While federal officials are describing the public health risk from coronavirus (COVID-19) as “very low,” Gov. Albert Bryan Jr. said at Monday’s Government House press briefing that because what’s known about the disease is constantly changing or unknown, it is important for the public to remain “vigilant” about their health, and to report any suspect cases or symptoms as soon as possible.
In the meantime, the governor said on the ground, response plans are being made on multiple levels, with officials collaborating closely with a range of health and emergency response agencies. The goal is to either contain the disease, keep it out or prevent it from spreading if a case develops and is confirmed, and on the federal level, Bryan said he and other national governors joined a call Monday in which U.S. Vice President Mike Pence pledged “his full support toward combatting” the virus.
Travel bans to Iran and China have been implemented and the federal government is also exploring a possible ban to Italy since there has been a recent increase in cases in travelers to and from the country, including the one recently reported in the Dominican Republic which Bryan said – despite others being investigated in the British Virgin Islands, St. Barts and St. Martin – is currently the only confirmed case in the Caribbean.
Locally, officials speaking during Monday’s press conference spoke about weekly phone conferences with federal and local partners, a tabletop exercise conducted in early February with more than 100 V.I. department and agency representatives and continued calls with both the Centers for Disease Control and U.S. Health Department. V.I. Health Department Director of Public Health Preparedness Francine Lang added that through the process, the territory has updated its emergency response, infectious diseases and Ebola response plans and added an index for respiratory illnesses, which didn’t exist before.
While he didn’t elaborate during the press conference, Bryan also spoke afterward about public concerns over the potential risk posed by cruise ship passengers who could have been exposed to the virus. Any cruise ship coming in would have to report to the U.S. Coast Guard and V.I. Port Authority “where they have been,” and anyone suspected to have the disease or symptoms, would be “turned away” and taken to an established quarantine area in Puerto Rico, he said.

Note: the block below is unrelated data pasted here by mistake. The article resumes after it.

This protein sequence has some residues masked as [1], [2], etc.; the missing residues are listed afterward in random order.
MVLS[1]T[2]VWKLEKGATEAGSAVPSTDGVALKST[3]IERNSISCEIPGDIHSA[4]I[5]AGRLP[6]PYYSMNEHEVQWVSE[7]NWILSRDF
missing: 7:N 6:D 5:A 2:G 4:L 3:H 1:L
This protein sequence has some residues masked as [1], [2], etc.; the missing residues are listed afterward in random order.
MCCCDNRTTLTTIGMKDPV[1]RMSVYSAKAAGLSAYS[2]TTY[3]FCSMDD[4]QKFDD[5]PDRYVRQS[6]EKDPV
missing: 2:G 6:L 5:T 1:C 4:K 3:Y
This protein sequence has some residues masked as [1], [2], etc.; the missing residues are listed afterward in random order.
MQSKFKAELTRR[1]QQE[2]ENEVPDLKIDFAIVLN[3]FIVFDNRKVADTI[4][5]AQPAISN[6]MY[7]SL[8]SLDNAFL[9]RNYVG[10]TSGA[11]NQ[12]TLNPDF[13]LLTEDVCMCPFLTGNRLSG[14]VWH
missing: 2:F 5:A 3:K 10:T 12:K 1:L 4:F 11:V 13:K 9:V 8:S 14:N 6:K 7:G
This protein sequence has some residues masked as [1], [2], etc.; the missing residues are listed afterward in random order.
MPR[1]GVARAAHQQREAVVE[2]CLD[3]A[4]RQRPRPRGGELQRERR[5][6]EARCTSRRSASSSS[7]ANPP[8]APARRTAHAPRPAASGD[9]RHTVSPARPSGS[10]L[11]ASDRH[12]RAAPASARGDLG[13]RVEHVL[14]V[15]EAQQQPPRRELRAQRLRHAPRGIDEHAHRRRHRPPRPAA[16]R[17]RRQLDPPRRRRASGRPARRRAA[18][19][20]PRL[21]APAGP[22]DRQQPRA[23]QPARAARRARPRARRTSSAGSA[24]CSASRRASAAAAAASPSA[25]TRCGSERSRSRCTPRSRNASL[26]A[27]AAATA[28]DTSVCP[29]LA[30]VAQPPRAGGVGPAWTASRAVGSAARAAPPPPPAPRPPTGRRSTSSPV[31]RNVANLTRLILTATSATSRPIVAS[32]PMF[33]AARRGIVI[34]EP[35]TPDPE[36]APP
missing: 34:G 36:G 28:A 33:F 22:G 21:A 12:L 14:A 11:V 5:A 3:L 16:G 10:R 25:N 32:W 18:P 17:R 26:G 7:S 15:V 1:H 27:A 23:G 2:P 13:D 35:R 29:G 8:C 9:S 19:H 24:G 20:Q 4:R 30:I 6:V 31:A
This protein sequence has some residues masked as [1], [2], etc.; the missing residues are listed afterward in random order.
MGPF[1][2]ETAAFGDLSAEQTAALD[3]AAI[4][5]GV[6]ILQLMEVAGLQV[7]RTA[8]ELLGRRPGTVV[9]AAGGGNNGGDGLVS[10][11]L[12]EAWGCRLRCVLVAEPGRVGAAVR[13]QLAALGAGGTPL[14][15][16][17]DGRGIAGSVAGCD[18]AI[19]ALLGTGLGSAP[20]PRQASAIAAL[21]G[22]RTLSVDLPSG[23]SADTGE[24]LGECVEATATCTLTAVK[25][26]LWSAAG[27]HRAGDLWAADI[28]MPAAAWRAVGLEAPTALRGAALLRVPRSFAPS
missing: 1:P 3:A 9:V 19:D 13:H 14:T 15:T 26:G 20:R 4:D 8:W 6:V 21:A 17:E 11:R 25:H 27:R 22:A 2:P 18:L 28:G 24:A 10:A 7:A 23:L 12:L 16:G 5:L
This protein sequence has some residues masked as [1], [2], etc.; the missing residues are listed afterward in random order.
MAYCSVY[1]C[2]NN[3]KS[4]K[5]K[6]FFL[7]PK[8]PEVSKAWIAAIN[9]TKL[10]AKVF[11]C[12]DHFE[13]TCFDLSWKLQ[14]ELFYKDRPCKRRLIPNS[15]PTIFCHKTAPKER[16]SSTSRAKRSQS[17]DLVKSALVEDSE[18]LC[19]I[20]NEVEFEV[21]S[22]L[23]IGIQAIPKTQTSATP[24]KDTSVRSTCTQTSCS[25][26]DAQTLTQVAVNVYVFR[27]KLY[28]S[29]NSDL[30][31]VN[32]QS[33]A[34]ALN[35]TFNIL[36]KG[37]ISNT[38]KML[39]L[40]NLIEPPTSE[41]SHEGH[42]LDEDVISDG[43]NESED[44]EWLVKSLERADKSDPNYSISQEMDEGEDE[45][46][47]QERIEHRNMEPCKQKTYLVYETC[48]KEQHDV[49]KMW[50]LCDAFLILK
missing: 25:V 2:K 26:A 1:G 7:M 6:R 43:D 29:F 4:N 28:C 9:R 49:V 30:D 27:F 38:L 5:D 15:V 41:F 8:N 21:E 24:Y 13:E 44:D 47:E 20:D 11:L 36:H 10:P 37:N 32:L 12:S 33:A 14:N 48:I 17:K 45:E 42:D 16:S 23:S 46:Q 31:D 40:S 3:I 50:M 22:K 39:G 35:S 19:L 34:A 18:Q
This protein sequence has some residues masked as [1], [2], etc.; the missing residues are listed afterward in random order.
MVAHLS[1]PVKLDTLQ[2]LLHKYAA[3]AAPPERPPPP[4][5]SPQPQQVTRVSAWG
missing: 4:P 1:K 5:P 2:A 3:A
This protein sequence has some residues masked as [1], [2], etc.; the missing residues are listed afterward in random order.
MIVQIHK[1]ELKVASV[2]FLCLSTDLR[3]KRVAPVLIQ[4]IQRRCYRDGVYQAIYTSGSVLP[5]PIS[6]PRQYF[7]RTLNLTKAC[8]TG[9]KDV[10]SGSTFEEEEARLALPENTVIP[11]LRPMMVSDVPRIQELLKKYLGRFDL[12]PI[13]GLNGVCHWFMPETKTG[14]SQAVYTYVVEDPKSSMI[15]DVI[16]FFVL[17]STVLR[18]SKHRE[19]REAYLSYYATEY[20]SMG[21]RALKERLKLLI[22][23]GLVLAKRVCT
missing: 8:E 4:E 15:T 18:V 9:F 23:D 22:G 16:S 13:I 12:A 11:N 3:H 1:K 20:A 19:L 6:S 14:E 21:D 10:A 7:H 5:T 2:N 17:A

During the news conference, V.I. Territorial Emergency Management Agency Director Daryl Jaschen added that emergency 911 operators will be using a questionnaire supplied by the U.S. Health Department to prescreen anyone visiting or on island who call in to request emergency response services for flu-like symptoms. Health Commissioner Justa Encarnacion also encouraged business owners to have hand sanitizer or other antiviral products available for customers, and said information about the virus, its symptoms, how to prevent it and who to call with concerns is being distributed at local airports and seaports.
Instead of just showing up at emergency rooms or physicians’ offices, Encarnacion encouraged residents to call ahead if they are exhibiting symptoms and get guidance on what to do next. Numbers to call are: 340-718-1311 ext. 3891 on St. Croix and 340-774-7477 ext. 5647 on St. Thomas-St. John.
In the meantime, small actions such as frequent hand washing, coughing or sneezing into sleeves or avoiding touching the eyes or face are helpful, officials said. Like many respiratory illnesses, the coronavirus is transmitted through droplets that can settle in the lungs, and Encarnacion said that even staying at home if you’re ill can keep the virus contained.
The territory is waiting on its own laboratory test kits to be sent but can, at this point, take samples that can be sent off island to the Centers for Disease Control. Meanwhile, emergency medical personnel and staff at the territory’s two public hospitals have enough personal protective gear and are in contact with suppliers to make sure future orders will be ready to go, officials said.
Attempting to minimize anxiety, Bryan said the best thing for the public to do is not panic and “keep things in perspective.” Coronavirus has caused 2,700 deaths worldwide to date, but in the last year alone there were 60,000 deaths attributed to the flu and that’s just in the United States, he said. Meanwhile, 98 percent of patients found to have coronavirus do recover, he added.
“This is very serious, and we need to remain vigilant, but we can control this if we take the right measures,” he said.